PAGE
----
Parsing custom data packets in an object oriented manner

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I am currently developing some software in C++ where I am sending and receiving custom data packets. I want to parse and manage these packets in a well structured manner. Obviously I am first receiving the header and after that the body of the data. The main problem is that I don't like creating a Packet-Object with only the header information and later on adding the body data. What is an elegant way of parsing and storing custom data packets?

Here is a rough sketch of what such a custom data packet could look like:

| Magic | Command | Options | Bodysize | Body |

(Lets assume Magic is 4 bytes, Command 1 byte, Options 2 bytes, Bodysize 4 bytes and the body itself is variable in length.) How would I parse this without using any third party libraries?

Normally I'd say something like this could be done to store packet data:

#include <array>

class Packet {

    explicit Packet(std::array<char, 10> headerbytes);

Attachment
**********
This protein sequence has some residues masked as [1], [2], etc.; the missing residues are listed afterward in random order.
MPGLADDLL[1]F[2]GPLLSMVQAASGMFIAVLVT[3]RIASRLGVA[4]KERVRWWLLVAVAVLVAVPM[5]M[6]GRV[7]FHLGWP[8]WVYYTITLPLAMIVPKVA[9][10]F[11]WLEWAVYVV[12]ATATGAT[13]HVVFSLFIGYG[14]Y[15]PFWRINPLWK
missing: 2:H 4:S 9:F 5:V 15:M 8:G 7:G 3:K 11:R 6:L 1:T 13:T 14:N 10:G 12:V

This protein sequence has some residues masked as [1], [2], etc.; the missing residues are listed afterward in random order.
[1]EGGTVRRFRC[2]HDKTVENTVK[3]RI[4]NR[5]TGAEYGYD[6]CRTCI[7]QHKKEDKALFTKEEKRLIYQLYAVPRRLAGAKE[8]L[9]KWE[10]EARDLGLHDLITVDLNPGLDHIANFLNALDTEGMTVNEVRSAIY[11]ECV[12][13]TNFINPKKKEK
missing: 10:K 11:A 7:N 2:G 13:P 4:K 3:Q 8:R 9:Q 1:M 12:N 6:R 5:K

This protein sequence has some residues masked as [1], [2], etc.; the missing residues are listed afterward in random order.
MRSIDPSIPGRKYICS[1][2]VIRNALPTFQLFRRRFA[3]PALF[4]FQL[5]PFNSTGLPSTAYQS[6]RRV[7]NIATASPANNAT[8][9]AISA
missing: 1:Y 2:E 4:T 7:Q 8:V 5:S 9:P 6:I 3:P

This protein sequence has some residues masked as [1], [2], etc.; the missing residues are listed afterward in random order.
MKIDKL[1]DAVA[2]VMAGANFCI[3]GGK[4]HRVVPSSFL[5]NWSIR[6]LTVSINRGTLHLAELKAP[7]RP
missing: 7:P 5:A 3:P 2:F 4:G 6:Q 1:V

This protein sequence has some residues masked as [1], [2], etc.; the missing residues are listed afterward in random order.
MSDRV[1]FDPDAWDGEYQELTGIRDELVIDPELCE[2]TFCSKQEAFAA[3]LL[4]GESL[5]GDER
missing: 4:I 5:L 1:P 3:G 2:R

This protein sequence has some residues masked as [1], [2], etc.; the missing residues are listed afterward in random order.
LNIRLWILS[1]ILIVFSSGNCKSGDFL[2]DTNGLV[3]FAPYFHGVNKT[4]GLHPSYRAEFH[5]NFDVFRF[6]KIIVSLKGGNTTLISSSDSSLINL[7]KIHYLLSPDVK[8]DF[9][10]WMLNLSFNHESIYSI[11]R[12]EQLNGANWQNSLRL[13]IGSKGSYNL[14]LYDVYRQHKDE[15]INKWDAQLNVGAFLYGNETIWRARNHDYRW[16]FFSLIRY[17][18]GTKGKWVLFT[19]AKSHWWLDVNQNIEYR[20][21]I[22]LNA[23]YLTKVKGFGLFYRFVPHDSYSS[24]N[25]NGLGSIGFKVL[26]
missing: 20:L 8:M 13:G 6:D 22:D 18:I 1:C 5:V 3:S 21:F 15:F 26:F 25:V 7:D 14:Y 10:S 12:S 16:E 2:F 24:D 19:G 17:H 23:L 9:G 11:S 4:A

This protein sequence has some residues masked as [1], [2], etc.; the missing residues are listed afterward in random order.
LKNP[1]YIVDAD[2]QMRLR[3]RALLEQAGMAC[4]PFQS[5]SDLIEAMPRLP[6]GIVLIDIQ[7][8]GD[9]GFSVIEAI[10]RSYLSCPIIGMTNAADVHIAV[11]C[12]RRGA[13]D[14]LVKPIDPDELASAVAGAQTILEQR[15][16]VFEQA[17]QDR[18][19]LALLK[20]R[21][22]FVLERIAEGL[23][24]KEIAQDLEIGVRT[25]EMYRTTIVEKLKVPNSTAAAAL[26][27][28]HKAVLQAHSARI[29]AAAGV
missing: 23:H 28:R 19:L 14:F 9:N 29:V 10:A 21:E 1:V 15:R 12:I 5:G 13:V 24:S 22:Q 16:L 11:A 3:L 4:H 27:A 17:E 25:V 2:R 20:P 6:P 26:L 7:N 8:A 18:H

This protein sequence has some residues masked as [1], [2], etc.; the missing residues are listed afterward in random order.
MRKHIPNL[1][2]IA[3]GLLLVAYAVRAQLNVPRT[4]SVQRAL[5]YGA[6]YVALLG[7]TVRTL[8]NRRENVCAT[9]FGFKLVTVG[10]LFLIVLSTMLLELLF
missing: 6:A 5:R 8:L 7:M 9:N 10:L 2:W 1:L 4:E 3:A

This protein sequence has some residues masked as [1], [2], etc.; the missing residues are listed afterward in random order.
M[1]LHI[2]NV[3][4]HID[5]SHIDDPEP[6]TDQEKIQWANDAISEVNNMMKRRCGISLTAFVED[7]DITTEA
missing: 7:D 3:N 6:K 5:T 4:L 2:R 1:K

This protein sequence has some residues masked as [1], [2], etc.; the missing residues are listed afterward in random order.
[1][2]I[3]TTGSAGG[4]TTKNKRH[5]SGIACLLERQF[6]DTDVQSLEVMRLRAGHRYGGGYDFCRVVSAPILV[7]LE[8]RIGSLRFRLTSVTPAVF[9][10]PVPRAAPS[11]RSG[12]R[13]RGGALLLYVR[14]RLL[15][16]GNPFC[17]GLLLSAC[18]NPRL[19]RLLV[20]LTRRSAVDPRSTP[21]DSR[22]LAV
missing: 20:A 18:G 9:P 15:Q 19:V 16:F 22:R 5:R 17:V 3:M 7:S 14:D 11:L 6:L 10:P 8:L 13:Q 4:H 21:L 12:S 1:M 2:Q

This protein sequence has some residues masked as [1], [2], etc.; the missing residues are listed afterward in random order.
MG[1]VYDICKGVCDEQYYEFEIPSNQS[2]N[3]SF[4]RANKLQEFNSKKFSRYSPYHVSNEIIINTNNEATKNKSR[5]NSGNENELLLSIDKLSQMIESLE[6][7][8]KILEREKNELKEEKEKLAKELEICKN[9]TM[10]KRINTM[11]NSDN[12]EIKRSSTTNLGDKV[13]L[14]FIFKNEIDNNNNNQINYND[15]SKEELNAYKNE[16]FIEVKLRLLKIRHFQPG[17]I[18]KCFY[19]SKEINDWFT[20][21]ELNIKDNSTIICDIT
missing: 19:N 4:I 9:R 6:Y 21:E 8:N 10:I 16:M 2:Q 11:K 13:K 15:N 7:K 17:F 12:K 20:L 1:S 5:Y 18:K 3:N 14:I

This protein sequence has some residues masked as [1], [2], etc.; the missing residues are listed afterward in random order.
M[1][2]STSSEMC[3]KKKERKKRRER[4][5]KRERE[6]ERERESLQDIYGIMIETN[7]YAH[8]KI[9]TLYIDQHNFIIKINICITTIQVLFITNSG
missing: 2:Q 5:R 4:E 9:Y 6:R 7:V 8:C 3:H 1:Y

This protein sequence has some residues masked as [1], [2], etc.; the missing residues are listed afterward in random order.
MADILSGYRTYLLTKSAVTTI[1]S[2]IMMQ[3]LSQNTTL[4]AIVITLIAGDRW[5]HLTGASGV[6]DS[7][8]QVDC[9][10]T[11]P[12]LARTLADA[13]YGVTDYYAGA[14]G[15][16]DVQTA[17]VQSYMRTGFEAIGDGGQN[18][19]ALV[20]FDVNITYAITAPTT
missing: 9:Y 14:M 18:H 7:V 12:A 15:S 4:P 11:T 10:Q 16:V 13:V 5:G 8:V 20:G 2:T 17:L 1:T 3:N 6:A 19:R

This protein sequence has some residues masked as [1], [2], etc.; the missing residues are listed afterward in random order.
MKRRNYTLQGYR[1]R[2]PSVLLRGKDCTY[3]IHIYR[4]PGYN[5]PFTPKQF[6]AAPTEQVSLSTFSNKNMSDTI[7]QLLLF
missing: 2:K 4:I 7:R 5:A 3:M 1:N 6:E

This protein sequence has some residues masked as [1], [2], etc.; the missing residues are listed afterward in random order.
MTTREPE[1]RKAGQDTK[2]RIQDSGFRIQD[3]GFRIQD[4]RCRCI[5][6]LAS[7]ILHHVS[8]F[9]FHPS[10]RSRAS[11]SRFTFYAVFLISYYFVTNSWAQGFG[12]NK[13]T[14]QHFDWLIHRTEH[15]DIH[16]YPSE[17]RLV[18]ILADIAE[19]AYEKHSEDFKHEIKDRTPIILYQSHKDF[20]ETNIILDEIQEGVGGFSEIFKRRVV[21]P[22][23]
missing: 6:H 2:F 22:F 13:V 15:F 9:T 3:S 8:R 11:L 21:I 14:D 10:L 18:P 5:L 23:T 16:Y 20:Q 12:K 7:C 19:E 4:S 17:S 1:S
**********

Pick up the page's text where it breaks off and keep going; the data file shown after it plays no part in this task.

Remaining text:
void set_body(std::vector<char> data);
    std::vector<char> get_body();

    int8_t get_command();

    int16_t get_options();

    bool is_valid();


    bool valid;

    int8_t _command;

    int16_t _options;

    int32_t body_size;

    std::vector<char> _data;


The problem is that I provide the header-information first and than add the body data in a hacky way later on. The packet object has a point of time where it is accessible in an incomplete state.

I first receive the header and after the header was received another receive call is made to read the body. Would it make sense to have a parser instance that populates information into the packet object only make it accessible once it holds all needed information? Would it make sense to have a separate class for the header and the body? What would be the best design choice?

I am developing with C++ and for the sending and receiving of data over sockets the boost library is used.